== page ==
Those who have never skied to the South Pole might imagine it to be frightfully boring. That the same old things are repeated day after day. But that is a far cry from reality.
Two skiers with skisails.The expert ski-sailors. Photo: Norwegian Polar Institute

Let’s take today as an example. After our morning breakfast bar (still no fiver) we had intended to start skiing. But the team that staggered out of the tents this morning was one of the sorriest sights ever seen in these parts. Jan-Gunnar was nearly annihilated by migraine. Vegard tumbled out of the 4-man tent only half conscious, leaving his tent-mate Harald Dag prostrate inside struggling not to vomit. Reason: low oxygen levels in the tent. Stein was feeling the effects of altitude sickness. When this sorry bunch, despite everything, eventually got moving, the speed was about 2 km/h. At best, we could hope to reach the South Pole in time for Amundsen’s 150-year anniversary.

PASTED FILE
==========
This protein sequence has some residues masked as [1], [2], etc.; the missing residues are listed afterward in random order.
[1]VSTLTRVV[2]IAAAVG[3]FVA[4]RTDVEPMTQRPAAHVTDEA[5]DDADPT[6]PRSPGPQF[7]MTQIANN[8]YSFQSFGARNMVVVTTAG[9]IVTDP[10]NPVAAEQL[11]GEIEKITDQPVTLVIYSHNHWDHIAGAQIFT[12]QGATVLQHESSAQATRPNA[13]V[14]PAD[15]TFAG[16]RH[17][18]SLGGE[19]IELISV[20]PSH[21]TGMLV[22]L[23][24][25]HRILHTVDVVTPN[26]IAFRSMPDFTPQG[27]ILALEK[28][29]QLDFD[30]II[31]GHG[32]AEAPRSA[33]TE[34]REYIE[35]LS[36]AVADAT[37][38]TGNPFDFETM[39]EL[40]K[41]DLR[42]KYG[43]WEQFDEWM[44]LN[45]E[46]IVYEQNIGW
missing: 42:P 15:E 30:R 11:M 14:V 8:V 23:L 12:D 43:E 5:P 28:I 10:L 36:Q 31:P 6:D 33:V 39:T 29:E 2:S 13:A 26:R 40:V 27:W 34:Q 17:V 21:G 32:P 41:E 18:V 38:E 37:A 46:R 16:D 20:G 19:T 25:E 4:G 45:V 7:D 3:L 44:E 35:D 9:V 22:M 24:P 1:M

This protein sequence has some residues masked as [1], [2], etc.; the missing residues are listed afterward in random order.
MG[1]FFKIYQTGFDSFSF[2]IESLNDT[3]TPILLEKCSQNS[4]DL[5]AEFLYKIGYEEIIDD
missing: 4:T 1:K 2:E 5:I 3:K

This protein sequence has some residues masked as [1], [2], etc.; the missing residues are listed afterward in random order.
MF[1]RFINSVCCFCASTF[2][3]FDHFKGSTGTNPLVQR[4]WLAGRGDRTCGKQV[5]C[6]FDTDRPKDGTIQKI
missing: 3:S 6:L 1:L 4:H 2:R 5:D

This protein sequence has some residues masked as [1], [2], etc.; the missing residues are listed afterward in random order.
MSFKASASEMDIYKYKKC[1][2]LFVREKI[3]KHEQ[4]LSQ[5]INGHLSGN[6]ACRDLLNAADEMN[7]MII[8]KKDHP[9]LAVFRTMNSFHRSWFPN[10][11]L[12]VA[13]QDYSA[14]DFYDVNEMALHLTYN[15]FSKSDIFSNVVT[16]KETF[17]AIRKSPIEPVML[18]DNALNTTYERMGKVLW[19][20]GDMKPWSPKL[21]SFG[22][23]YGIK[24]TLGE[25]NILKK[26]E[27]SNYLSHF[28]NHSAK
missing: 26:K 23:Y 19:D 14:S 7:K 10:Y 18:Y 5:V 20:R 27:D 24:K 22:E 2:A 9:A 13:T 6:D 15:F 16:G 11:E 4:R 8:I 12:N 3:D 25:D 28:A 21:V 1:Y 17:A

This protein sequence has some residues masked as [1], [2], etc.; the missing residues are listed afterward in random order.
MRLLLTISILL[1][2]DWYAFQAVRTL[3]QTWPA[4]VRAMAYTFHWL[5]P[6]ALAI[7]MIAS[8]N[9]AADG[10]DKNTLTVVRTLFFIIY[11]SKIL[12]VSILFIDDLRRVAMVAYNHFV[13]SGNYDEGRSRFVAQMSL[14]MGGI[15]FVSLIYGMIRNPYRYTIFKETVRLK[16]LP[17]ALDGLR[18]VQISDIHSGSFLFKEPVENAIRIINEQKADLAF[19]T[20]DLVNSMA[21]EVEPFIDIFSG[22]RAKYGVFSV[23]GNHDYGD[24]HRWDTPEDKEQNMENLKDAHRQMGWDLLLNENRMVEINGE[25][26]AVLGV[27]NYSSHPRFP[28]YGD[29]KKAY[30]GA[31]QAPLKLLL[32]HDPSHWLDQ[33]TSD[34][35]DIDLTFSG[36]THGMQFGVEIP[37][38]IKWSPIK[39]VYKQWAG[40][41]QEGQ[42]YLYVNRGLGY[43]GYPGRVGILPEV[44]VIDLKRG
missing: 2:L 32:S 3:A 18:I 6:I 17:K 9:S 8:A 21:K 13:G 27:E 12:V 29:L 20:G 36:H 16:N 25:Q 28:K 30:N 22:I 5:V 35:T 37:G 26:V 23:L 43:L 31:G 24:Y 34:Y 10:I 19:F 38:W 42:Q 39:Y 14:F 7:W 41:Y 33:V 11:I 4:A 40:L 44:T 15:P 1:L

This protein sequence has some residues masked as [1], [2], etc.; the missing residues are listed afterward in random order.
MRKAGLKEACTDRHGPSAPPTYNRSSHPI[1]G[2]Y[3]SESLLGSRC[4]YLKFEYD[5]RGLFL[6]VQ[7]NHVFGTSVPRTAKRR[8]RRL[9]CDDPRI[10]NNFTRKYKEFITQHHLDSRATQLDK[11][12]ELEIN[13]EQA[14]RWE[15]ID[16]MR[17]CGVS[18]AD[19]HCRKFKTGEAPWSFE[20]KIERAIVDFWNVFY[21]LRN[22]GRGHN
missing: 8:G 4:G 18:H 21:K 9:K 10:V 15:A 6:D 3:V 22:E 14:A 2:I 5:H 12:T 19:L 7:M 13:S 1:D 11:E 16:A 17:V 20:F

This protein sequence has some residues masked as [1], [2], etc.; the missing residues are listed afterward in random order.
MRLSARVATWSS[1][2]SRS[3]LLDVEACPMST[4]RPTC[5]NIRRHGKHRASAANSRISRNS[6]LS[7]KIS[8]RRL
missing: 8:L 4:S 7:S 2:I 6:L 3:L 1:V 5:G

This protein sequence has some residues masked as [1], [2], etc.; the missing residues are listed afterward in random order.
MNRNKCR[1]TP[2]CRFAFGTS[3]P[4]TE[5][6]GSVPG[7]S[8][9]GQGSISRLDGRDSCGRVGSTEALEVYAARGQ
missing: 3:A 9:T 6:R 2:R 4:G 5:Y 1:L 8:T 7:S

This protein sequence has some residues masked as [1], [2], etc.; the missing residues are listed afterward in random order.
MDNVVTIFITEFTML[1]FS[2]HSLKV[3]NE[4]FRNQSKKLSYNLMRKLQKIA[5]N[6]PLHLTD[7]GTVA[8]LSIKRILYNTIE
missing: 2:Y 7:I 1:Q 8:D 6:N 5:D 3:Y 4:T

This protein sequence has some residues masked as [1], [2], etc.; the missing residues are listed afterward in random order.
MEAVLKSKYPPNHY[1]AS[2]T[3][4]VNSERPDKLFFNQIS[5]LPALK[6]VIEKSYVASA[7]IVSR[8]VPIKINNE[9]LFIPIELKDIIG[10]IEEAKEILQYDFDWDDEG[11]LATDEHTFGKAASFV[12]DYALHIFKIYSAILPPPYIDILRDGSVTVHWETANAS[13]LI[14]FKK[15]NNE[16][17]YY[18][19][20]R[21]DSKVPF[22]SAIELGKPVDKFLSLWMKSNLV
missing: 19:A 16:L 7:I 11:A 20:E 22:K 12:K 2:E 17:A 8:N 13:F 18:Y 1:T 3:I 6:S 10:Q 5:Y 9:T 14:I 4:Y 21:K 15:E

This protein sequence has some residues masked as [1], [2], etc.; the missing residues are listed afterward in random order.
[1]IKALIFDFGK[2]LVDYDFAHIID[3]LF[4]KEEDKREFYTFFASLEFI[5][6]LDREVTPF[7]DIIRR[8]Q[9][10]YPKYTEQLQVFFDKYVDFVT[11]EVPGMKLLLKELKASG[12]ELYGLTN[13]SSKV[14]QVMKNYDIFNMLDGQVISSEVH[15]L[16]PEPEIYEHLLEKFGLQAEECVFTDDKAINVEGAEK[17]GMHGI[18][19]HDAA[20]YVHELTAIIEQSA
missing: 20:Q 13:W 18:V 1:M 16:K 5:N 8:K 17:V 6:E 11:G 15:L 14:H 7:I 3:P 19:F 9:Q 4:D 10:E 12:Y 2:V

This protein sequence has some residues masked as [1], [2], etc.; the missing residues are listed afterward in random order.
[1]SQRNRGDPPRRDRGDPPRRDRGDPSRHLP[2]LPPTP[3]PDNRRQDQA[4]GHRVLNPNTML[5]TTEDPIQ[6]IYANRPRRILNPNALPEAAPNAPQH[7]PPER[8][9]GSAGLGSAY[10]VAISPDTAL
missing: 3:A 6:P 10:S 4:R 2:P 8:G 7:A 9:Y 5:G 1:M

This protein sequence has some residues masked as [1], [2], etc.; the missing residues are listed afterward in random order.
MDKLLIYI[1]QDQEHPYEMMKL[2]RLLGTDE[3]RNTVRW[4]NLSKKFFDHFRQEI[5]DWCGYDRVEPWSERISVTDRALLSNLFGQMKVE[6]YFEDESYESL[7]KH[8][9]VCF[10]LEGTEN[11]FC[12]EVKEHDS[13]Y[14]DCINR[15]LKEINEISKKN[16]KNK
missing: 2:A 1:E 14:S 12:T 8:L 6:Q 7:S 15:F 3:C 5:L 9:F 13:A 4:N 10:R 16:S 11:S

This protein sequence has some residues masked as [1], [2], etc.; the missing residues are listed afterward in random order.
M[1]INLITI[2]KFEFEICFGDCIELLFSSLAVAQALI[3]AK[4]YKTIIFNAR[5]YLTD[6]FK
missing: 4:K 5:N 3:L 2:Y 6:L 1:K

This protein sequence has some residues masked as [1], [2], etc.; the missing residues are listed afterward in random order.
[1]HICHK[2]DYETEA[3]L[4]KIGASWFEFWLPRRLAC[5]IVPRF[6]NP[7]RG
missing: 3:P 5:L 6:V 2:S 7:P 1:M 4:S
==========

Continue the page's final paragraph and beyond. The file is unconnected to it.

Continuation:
But what happened next? The wind began to blow – at the right speed, from the right angle. Up went our sails. We rigged up two little convoys, each consisting of one accomplished ski-sailor, two sleds, and one man with the skills needed for being towed. And when the day was over, the morning’s miserable group had done a full 58 kilometres. A new record!

Position: S 86 47.710, E 179 23.843
Temperature: -24°C
Wind: 4–6 m/s from the southeast
Elevation: 2950 metres
Distance traversed: 58 km
Distance behind Amundsen: 79 km
Total distance traversed: 954 km
Distance remaining to the South Pole: 357 km